Lomu was the big boned boy in the school yard elevated onto the world stage. The sport needed to rapidly evolve around him.
Fellow islanders, massive French ogres, arrogant English and Aussies all stood in his path to little avail. South Africans took to drugging him before wrapping his body in chains and dumping it in an icy river. Wait, no, sorry, that was Rasputin.
Lomu was a comet that burnt across the sky. That three of the four wingers who started the 1995 World Cup final have died young is another story worth pursuing, if omertà permits.
In 1995 we bore witness to a game-changing event that resonates to this day. Rugby had what all pro sport eventually needs – a mighty marketing weapon.
Ireland was his third cap. He had two tries before the comic-book charge sparked the imagination of Obelix, He-Man and Road Runner all rolled into one eye rubbing vision.
Meep Meep. Geoghegan did a decent impression of Wile E Coyote.
Pause and rewind to the moment that changed rugby forever: Ireland on the attack until Terry Kingston’s one hand lineout floater is picked off by Ian Jones, prompting New Zealand to attack from their 22 with a cut-out pass by Walter Little unleashing those gigantic thighs, scattering four green jerseys; each making textbook tackles that proved the syllabus required instant overhaul.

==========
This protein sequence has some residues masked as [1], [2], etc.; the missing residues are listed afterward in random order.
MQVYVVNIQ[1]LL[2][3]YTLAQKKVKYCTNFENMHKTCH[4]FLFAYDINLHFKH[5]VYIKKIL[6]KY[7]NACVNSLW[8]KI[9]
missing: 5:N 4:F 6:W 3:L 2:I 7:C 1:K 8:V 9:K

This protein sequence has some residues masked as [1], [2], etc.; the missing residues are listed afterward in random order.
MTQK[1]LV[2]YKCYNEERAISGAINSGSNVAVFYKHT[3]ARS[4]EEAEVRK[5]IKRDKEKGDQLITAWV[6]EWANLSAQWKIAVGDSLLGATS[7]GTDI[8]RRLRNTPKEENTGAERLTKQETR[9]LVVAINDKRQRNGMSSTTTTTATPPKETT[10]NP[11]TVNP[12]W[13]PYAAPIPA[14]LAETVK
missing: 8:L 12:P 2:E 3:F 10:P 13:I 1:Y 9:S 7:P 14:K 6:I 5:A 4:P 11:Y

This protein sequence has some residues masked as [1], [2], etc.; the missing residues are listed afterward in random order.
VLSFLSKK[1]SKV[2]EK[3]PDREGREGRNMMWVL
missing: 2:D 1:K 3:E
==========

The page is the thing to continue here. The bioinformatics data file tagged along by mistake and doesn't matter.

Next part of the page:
If Irish resistance appeared child-like, England were to suffer a far deeper humiliation come the semi-final.
“I can still hear his footsteps in my mind. Feel the ground start to shake and my pulse quicken.” Catt’s ghost writer did a fine job. “I first felt his left knee, knocking me backwards off my feet. Next came his right and I went from my backside on to my back with the force of the collision. I grasp for something to hold on to, my arms flailing. But he was over the top of me, those three-trunk legs pumping like pistons. And then it was over. He hadn’t fallen at all. In fact he had regained his balance. Three more strides and he dived across the try-line . . . I lay sprawled in the Newlands turf, shell-shocked.”